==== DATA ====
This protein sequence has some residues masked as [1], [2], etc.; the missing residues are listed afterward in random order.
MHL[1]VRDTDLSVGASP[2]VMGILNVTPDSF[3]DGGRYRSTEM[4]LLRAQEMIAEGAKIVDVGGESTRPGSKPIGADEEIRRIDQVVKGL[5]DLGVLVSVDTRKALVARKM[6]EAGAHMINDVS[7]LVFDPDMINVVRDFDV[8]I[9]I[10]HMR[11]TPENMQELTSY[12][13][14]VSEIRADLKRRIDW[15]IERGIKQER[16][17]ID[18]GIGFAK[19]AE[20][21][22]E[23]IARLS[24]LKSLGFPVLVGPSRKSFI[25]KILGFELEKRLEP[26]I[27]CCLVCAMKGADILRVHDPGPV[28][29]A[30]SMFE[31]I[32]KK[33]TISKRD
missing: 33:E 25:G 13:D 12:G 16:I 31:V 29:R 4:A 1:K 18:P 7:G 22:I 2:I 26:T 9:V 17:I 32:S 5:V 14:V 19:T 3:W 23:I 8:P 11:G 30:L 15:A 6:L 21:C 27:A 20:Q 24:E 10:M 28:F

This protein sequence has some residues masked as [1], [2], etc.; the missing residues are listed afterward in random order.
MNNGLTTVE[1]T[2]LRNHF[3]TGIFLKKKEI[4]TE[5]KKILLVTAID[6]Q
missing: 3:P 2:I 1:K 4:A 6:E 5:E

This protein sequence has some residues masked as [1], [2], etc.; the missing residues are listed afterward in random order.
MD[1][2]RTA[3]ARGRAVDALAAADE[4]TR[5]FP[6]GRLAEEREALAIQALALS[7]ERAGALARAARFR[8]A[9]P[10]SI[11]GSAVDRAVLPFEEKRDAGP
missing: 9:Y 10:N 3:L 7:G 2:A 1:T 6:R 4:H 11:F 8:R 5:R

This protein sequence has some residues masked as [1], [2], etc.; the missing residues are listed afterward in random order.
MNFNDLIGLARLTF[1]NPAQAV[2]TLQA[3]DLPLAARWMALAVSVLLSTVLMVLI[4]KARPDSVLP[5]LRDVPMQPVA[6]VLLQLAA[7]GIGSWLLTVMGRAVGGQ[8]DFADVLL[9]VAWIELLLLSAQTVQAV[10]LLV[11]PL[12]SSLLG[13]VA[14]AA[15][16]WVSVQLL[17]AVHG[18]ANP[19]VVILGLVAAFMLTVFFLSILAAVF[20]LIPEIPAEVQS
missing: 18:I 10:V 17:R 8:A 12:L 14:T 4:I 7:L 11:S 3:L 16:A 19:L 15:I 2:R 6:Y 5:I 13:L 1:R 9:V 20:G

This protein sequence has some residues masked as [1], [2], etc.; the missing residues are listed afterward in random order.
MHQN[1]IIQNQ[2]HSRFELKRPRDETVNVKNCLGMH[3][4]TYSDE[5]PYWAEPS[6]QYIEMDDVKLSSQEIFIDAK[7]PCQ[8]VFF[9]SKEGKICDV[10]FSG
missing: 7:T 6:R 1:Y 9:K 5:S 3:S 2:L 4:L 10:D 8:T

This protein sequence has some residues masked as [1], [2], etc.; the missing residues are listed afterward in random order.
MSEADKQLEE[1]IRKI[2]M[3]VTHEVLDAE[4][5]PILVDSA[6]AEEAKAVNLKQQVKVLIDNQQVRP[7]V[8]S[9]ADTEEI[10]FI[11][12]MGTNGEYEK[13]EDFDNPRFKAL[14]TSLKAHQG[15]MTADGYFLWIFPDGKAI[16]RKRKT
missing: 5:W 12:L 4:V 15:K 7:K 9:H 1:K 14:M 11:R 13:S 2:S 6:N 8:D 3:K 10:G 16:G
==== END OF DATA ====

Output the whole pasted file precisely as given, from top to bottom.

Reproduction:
This protein sequence has some residues masked as [1], [2], etc.; the missing residues are listed afterward in random order.
MHL[1]VRDTDLSVGASP[2]VMGILNVTPDSF[3]DGGRYRSTEM[4]LLRAQEMIAEGAKIVDVGGESTRPGSKPIGADEEIRRIDQVVKGL[5]DLGVLVSVDTRKALVARKM[6]EAGAHMINDVS[7]LVFDPDMINVVRDFDV[8]I[9]I[10]HMR[11]TPENMQELTSY[12][13][14]VSEIRADLKRRIDW[15]IERGIKQER[16][17]ID[18]GIGFAK[19]AE[20][21][22]E[23]IARLS[24]LKSLGFPVLVGPSRKSFI[25]KILGFELEKRLEP[26]I[27]CCLVCAMKGADILRVHDPGPV[28][29]A[30]SMFE[31]I[32]KK[33]TISKRD
missing: 33:E 25:G 13:D 12:G 16:I 31:V 29:R 4:A 1:K 18:P 7:G 22:I 2:I 26:T 9:V 17:I 32:S 5:V 14:V 19:T 3:W 23:I 8:P 11:G 30:L 15:A 6:L 21:C 27:A 20:Q 24:E 10:M 28:F

This protein sequence has some residues masked as [1], [2], etc.; the missing residues are listed afterward in random order.
MNNGLTTVE[1]T[2]LRNHF[3]TGIFLKKKEI[4]TE[5]KKILLVTAID[6]Q
missing: 3:P 2:I 1:K 4:A 6:E 5:E

This protein sequence has some residues masked as [1], [2], etc.; the missing residues are listed afterward in random order.
MD[1][2]RTA[3]ARGRAVDALAAADE[4]TR[5]FP[6]GRLAEEREALAIQALALS[7]ERAGALARAARFR[8]A[9]P[10]SI[11]GSAVDRAVLPFEEKRDAGP
missing: 9:Y 10:N 3:L 7:G 2:A 1:T 6:R 4:H 11:F 8:R 5:R

This protein sequence has some residues masked as [1], [2], etc.; the missing residues are listed afterward in random order.
MNFNDLIGLARLTF[1]NPAQAV[2]TLQA[3]DLPLAARWMALAVSVLLSTVLMVLI[4]KARPDSVLP[5]LRDVPMQPVA[6]VLLQLAA[7]GIGSWLLTVMGRAVGGQ[8]DFADVLL[9]VAWIELLLLSAQTVQAV[10]LLV[11]PL[12]SSLLG[13]VA[14]AA[15][16]WVSVQLL[17]AVHG[18]ANP[19]VVILGLVAAFMLTVFFLSILAAVF[20]LIPEIPAEVQS
missing: 18:I 10:V 17:R 8:A 12:L 14:T 4:I 7:L 11:S 3:L 16:A 19:L 15:I 2:R 6:Y 5:I 13:L 1:R 9:V 20:G

This protein sequence has some residues masked as [1], [2], etc.; the missing residues are listed afterward in random order.
MHQN[1]IIQNQ[2]HSRFELKRPRDETVNVKNCLGMH[3][4]TYSDE[5]PYWAEPS[6]QYIEMDDVKLSSQEIFIDAK[7]PCQ[8]VFF[9]SKEGKICDV[10]FSG
missing: 7:T 6:R 1:Y 9:K 5:S 3:S 2:L 4:L 10:D 8:T

This protein sequence has some residues masked as [1], [2], etc.; the missing residues are listed afterward in random order.
MSEADKQLEE[1]IRKI[2]M[3]VTHEVLDAE[4][5]PILVDSA[6]AEEAKAVNLKQQVKVLIDNQQVRP[7]V[8]S[9]ADTEEI[10]FI[11][12]MGTNGEYEK[13]EDFDNPRFKAL[14]TSLKAHQG[15]MTADGYFLWIFPDGKAI[16]RKRKT
missing: 5:W 12:L 4:V 15:K 7:K 9:H 1:K 14:M 11:R 13:S 2:S 6:N 8:D 3:K 10:G 16:G